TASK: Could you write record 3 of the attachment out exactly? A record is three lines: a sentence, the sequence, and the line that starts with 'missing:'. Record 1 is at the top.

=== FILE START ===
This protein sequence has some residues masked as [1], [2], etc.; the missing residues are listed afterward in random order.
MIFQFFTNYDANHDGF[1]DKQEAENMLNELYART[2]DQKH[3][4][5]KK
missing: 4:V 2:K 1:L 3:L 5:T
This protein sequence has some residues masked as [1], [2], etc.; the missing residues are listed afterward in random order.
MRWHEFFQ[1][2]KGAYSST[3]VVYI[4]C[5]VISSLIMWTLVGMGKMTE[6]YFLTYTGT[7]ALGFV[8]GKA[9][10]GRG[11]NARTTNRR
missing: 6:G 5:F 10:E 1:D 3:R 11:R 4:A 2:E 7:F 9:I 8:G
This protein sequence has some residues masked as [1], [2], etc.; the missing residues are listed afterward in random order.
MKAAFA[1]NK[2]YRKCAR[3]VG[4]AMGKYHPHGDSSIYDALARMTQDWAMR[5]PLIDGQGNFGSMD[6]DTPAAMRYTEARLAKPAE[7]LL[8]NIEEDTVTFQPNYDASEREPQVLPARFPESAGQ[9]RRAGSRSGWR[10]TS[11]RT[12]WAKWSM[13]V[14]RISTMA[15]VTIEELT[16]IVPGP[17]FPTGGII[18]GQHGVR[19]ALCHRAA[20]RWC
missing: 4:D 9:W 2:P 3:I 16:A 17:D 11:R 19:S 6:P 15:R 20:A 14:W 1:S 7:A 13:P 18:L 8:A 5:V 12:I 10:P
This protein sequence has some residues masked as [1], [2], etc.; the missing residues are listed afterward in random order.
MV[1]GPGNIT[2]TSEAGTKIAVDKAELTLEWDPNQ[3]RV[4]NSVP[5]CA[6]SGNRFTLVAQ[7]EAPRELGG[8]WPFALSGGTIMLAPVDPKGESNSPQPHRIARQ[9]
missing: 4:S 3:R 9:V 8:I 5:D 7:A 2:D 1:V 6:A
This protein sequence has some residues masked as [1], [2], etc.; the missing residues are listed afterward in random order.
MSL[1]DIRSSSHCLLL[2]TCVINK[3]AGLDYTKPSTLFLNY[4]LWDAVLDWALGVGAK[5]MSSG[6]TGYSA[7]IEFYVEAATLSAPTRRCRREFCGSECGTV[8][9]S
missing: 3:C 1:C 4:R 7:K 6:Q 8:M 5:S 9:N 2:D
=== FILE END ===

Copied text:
This protein sequence has some residues masked as [1], [2], etc.; the missing residues are listed afterward in random order.
MKAAFA[1]NK[2]YRKCAR[3]VG[4]AMGKYHPHGDSSIYDALARMTQDWAMR[5]PLIDGQGNFGSMD[6]DTPAAMRYTEARLAKPAE[7]LL[8]NIEEDTVTFQPNYDASEREPQVLPARFPESAGQ[9]RRAGSRSGWR[10]TS[11]RT[12]WAKWSM[13]V[14]RISTMA[15]VTIEELT[16]IVPGP[17]FPTGGII[18]GQHGVR[19]ALCHRAA[20]RWC
missing: 4:D 9:W 2:P 3:I 16:A 17:D 11:R 19:S 6:P 15:R 20:A 14:W 1:S 7:A 13:P 18:L 8:A 5:V 12:I 10:P